When companies encounter an economic downturn, they invariably reduce expenditures, cut costs, and take a "wait and hold" mentality. It's understandable given the decrease in consumer demand and the impetus to save money. However, no matter how long the recession lasts or how severe it becomes, there is always a period of growth that follows. It may be slow or it may be sudden, but when the economy rebounds, it's those companies that are well-positioned for growth that are able to capitalize, grow sales, and increase market share.
What does it mean to be well-positioned for growth? How does a company ensure they'll be ready when the economy recovers? More importantly, how can a company anticipate the recovery and remain one step ahead of their competition?
Every recession is followed by a growth period
When it comes to the economy, what goes down always comes back up. After every recession there's a period where the economy recovers and grows. Even in those cases where the economy experiences a "double-dip" recession, there is still a period of growth where customers and business can be had. In fact, a number of companies increase their marketing and sales efforts during recessions. The mindset is that during recessions, companies are reducing marketing expenditures and are therefore susceptible to losing customers.
Why some companies aren't able to capitalize when the economy turns
Recessions aren't any fun. When faced with a decline in consumer spending, companies cut costs. The problem arises when those cost-cutting measures result in a decrease in service capabilities. These cuts in service capabilities often come back to haunt companies when the economy suddenly rebounds and they simply aren't ready to capitalize. In this case, companies are often left chasing their tails and are in more of a reactionary mode than a proactive one. It's perhaps for this reason why some companies prefer recessions when it comes to increasing market share.
So, companies must be vigilant about spending and investment, but also be able to anticipate potential opportunities before they occur. They must be ready and be proactive instead of reactive. While this might seem like a tall order, it's actually not as difficult as it sounds. It requires some discipline on behalf of management and employees, and a couple of simple and straightforward approaches to stay one step ahead of the game. The key lies in looking for the signs of a market rebound. What are these signs and where do they come from?
Market information from customers and competitors
The best companies always have a pulse on their given market. They maintain their market presence and are keenly aware of what their competition is doing. Regardless of how bad it gets, companies must be fully indoctrinated in their customers' future. This involves a thorough understanding of the market and industry the company services. It's not uncommon for businesses to lose touch with their customers during recessions and be completely caught off guard when the economy rebounds. Customers and competitors are a fantastic source of information on when and how the market will rebound.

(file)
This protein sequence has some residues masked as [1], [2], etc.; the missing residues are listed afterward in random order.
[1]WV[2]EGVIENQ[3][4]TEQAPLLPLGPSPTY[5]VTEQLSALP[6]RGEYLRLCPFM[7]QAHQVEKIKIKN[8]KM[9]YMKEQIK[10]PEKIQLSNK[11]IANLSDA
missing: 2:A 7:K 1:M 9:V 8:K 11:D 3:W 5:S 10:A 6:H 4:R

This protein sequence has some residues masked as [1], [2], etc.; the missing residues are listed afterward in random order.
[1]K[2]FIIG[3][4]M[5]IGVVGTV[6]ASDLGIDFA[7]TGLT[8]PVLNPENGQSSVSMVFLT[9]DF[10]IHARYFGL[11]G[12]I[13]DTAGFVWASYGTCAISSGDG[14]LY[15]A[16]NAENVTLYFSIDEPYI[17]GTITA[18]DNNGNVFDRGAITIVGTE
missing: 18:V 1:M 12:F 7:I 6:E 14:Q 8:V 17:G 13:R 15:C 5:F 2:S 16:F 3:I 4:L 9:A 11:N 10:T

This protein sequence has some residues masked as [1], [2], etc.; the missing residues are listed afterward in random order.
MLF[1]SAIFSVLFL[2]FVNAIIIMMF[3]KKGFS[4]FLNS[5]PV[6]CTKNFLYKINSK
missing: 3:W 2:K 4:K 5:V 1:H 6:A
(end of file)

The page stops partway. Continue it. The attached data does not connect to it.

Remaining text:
When times are tough, everyone seems more willing to discuss the realities behind a bad economy. Even competitors are willing to discuss issues and information they would never discuss in good times. In a sense, everyone is in the same boat. As such, they are more willing to share pertinent information. One of the surest ways to know a rebound is forthcoming is when your competitor suddenly stops sharing that information!
Information from complimentary markets
Staying in touch with a market's customers and competitors is one proven way of being proactive, but another equally effective way is to be aware of complimentary markets that may show signs of recovery. Every market or industry has a complimentary market or synergy with another market. The housing market is forever tied to construction materials. News of a possible increase in home or hotel construction should immediately resonate with manufacturers of doors and windows, cabinet manufacturers, appliance wholesalers and furniture stores.
Companies must be able to quantify this information into something tangible that will allow them to plan for the increase in demand. Being proactive involves being able to gather information from various references and sources. What does this increase in home construction mean in terms of the demand for doors and windows? By how much will it increase and will manufacturers need to ramp up production, or maintain its current rate? The best companies take information and quantify it into numbers that speak to the reality of the opportunity and what it means. They then take this information and act on it accordingly.
Companies have several sources of information to draw upon. There's the market itself, complimentary markets, the news, as well as industry newsletters and trade magazines. Information is all around. Companies need only learn how to gather and disseminate that information into something tangible that can be used to plan for growth once the market rebounds.
Scott “Social Media” Allen is a 25-year veteran technology entrepreneur, executive and consultant. He’s coauthor of The Virtual Handshake: Opening Doors and Closing Deals Online, the first book on the business use of social media, and The Emergence of The Relationship Economy. His latest venture, NFN8 Media, maintains a growing portfolio of niche content and community sites. He enjoys working with entrepreneurs and serves on the advisory board of several startups.